panelists told a crowd of about 30
that though sexism is less flagrant
at the University today, policy and
attitude changes still need to be
made.
ONE OF THE most needed
changes appears to be an expanded
daycare policy, said the panelists.
"The University fails to recog-
nize that people have lives outside
the University," said Affirmative
Action Program Associate Shar-
man Spieser.
Spieser said .she is forced to

taK vacationa dys from work
when her one-year-old child is
sick.
"The University, as an em-
ployer, does not do enough for
working parents. It's an incredible
struggle to meet demands," said
panelist Laurie Burns, manager of
'The University, as an
employer, does not do
enough for working
parents.'
- Laurie Burns,
computer center manager
the University's Computer Cen-
ter.
THE PANELISTS also
called for an increased effort to re-
cruit more minority faculty mem-
bers, said English Prof. and pan-
elist June Howard.
Howard believes women of
color graduate students and faculty

face obstacles because there are
not many minority faculty mem-
bers to act as mentors.
BUT SHE said women faculty
members hold more decision-
making positions at the Univer-
sity today than when she started
working at the University in
1979.
The panelists also agreed that
the University's sexual harass-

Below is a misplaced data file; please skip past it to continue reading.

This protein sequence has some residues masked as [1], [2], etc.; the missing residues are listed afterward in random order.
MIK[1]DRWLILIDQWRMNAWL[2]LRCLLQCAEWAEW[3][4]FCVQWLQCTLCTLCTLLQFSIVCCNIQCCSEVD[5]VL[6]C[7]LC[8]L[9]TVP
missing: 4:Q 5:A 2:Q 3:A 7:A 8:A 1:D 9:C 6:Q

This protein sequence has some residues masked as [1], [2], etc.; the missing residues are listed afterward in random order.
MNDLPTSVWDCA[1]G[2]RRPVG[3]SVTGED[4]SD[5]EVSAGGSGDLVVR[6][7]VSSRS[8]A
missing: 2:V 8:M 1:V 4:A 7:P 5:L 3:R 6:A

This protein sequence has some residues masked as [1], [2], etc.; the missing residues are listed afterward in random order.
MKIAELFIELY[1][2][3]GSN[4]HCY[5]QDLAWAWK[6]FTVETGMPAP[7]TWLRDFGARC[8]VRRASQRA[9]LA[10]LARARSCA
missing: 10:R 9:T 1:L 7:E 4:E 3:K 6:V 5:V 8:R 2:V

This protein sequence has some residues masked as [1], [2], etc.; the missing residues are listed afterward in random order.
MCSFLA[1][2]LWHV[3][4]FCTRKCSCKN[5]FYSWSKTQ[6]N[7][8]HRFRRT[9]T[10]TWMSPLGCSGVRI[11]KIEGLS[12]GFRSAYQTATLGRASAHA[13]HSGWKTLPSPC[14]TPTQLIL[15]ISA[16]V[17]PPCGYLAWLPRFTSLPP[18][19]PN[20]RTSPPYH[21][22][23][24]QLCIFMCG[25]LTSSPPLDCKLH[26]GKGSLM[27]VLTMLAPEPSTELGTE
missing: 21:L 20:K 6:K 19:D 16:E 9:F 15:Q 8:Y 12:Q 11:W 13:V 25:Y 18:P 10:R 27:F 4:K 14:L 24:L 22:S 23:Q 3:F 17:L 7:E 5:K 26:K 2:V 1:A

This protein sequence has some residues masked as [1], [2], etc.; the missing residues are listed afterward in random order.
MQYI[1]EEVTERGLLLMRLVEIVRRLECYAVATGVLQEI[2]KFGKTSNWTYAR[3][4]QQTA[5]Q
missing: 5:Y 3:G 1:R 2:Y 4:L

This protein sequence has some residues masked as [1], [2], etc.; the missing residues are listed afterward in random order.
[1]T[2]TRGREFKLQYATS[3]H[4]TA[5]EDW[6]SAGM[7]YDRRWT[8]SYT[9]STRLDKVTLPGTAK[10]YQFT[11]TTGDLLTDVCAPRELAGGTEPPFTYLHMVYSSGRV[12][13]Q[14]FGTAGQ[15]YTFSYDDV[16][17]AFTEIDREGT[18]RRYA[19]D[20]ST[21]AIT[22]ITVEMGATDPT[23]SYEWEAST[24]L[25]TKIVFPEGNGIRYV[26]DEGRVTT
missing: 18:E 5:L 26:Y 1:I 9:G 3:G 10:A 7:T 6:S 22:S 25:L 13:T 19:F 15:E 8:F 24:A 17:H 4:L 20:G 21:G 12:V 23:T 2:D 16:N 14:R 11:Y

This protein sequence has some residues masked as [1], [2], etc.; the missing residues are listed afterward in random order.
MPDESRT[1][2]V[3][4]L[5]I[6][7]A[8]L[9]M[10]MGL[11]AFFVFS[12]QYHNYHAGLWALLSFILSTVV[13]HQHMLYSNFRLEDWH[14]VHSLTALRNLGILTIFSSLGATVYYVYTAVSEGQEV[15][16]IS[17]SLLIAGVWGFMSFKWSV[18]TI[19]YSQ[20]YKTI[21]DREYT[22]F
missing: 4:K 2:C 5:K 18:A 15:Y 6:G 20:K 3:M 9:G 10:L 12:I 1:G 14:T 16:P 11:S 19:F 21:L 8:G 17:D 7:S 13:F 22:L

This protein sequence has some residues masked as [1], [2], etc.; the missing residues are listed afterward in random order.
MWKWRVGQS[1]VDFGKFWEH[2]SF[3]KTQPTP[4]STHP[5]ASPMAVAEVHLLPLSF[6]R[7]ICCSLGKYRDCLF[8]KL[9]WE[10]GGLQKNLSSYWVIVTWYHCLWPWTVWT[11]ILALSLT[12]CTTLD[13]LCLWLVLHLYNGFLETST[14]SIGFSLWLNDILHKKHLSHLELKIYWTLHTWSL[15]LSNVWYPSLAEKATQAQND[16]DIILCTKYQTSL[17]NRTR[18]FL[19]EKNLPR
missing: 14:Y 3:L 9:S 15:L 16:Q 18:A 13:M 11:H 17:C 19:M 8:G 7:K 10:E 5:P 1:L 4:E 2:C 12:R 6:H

ment policy needs to be revised to
include harassment due to race,
age, and consentual relationships
between students and faculty.
"(The policy) stereotypes vic-
tims as young, white, blond
women. It needs to be revised.
SAPAC DIRECTOR Julie
Steiner said under the present pol-
icy a University faculty member
can be fired if found guilty of
sexual harassment. She said no
faculty member has been fired for
sexual harassment in the past but
cited a case where a faculty mem-
ber willingly left the University
before being fired.

Speaker defends Israel

By LIZ ROHAN
Ephraim Poker, midwest
representative for Betar, a n
international Zionist youth group,
presented his interpretation of the
current situation in the West Bank as
he concluded yesterday's "Zionist and
Proud," a day-long celebration of
Israel.
Keith Hope, an LSA sophonore
and the student organizer of Tagar, a
college branch of Betar, explained
that speakers like Poker are invited
"to show that people support Israel
and not everyone is against them."
Poker began his presentation by
suggesting that the media creates
much confusion between the image

and the reality of current conflicts in
Israel.
"History and a good look at
reality can improve this," he said.
To emphasize the importance of
history, Poker outlined the history
of the Arab-Israeli conflict.
Arabs have initiated violence,
upon the Israelites for decades, he
said. The old formula of the Middle
East was once "prove that you are
the most vicious enemy to Israel,"
he said.
But violence is not the solution
to this conflict, Poker said. "As long,
as the tools of peace are violence and
See Israel, Page 13